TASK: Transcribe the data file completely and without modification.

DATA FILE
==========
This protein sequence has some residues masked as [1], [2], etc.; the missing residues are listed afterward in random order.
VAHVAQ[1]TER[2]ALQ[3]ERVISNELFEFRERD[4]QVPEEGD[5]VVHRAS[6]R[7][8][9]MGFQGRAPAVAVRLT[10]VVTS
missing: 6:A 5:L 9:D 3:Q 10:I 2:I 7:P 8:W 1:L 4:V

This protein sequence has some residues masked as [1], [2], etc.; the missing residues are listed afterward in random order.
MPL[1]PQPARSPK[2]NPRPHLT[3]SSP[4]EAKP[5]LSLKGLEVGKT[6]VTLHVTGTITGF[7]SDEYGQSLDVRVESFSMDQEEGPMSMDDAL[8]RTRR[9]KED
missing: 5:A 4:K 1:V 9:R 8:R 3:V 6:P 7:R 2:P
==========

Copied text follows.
This protein sequence has some residues masked as [1], [2], etc.; the missing residues are listed afterward in random order.
VAHVAQ[1]TER[2]ALQ[3]ERVISNELFEFRERD[4]QVPEEGD[5]VVHRAS[6]R[7][8][9]MGFQGRAPAVAVRLT[10]VVTS
missing: 6:A 5:L 9:D 3:Q 10:I 2:I 7:P 8:W 1:L 4:V

This protein sequence has some residues masked as [1], [2], etc.; the missing residues are listed afterward in random order.
MPL[1]PQPARSPK[2]NPRPHLT[3]SSP[4]EAKP[5]LSLKGLEVGKT[6]VTLHVTGTITGF[7]SDEYGQSLDVRVESFSMDQEEGPMSMDDAL[8]RTRR[9]KED
missing: 5:A 4:K 1:V 9:R 8:R 3:V 6:P 7:R 2:P